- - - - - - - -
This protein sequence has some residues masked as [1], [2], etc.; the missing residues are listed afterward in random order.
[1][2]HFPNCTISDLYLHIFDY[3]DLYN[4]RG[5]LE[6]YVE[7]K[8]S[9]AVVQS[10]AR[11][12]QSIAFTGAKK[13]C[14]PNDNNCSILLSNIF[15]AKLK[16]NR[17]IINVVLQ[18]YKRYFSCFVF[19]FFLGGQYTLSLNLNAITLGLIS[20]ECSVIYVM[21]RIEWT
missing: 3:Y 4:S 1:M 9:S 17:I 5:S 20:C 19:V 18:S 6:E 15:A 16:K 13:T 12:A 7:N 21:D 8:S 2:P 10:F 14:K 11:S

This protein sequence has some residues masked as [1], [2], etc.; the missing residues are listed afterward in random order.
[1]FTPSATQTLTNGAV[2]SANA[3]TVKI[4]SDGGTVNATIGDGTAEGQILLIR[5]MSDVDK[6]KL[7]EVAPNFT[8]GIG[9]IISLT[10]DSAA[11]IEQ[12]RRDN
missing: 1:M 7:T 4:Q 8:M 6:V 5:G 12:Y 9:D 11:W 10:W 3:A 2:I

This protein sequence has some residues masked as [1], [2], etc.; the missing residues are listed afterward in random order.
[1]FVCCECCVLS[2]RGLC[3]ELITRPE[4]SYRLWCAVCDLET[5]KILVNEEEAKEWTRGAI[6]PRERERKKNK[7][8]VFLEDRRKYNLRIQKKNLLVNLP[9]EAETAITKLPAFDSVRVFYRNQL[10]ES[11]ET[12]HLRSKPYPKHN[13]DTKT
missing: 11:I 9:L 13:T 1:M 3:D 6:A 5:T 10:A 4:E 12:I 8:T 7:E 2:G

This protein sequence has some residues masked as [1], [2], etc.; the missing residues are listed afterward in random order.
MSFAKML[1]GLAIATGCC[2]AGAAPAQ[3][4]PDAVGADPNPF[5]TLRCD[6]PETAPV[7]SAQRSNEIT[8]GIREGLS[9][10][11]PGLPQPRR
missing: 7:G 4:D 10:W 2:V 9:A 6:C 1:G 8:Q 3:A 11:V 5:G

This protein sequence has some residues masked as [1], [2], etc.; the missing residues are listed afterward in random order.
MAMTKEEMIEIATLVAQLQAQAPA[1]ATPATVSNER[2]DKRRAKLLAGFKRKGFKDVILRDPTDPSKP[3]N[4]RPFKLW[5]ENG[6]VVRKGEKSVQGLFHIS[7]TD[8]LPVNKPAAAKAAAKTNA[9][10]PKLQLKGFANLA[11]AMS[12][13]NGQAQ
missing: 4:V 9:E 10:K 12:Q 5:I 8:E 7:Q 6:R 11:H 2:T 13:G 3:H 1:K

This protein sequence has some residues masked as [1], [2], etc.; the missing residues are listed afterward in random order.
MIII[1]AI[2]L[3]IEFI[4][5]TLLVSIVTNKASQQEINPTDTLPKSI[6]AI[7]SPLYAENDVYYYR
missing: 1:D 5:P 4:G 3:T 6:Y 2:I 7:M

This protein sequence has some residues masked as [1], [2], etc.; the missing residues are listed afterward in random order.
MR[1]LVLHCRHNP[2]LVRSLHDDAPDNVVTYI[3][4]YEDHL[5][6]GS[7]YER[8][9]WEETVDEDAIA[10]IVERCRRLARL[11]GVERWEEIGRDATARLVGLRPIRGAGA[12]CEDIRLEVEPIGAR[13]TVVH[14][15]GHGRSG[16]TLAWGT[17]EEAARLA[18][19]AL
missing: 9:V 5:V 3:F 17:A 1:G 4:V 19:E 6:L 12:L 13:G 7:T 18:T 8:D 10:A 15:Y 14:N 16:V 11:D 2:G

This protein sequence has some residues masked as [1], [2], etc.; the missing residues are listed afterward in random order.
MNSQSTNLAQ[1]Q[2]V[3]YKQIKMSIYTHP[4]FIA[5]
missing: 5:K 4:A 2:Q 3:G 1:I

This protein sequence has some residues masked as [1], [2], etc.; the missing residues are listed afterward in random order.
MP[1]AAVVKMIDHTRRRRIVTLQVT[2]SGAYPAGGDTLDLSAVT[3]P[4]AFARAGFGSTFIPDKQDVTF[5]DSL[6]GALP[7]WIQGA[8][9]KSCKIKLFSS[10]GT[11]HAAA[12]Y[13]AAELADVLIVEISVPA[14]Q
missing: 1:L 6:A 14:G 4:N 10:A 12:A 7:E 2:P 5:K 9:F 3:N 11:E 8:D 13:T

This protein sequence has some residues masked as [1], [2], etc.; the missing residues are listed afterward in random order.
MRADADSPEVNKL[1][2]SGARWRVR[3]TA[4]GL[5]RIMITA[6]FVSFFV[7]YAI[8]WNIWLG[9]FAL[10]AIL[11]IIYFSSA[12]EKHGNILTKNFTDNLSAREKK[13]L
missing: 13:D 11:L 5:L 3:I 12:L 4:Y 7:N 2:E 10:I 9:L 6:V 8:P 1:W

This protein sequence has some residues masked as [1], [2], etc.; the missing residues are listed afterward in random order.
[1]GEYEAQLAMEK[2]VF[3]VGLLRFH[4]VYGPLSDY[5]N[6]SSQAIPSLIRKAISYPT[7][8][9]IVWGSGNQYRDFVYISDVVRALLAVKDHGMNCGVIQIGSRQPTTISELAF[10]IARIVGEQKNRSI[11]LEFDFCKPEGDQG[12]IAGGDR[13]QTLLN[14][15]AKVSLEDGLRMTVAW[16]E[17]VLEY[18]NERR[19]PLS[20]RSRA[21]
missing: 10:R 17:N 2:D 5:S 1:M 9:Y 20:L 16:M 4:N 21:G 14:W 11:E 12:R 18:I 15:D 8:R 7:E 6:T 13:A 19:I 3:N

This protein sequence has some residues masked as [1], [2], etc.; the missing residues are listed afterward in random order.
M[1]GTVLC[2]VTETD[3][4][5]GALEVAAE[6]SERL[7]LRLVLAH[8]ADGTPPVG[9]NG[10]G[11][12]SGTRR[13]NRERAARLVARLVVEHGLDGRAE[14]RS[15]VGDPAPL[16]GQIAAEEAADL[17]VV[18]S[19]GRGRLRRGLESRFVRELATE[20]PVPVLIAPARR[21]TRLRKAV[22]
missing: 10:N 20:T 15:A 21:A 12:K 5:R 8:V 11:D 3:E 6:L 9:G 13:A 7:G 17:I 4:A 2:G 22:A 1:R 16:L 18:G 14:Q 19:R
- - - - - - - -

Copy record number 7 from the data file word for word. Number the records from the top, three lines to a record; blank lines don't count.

This protein sequence has some residues masked as [1], [2], etc.; the missing residues are listed afterward in random order.
MR[1]LVLHCRHNP[2]LVRSLHDDAPDNVVTYI[3][4]YEDHL[5][6]GS[7]YER[8][9]WEETVDEDAIA[10]IVERCRRLARL[11]GVERWEEIGRDATARLVGLRPIRGAGA[12]CEDIRLEVEPIGAR[13]TVVH[14][15]GHGRSG[16]TLAWGT[17]EEAARLA[18][19]AL
missing: 9:V 5:V 3:F 17:A 1:G 4:V 19:E 6:L 12:L 13:G 7:T 18:T 8:D 10:A 15:Y 14:N 16:V 11:D 2:G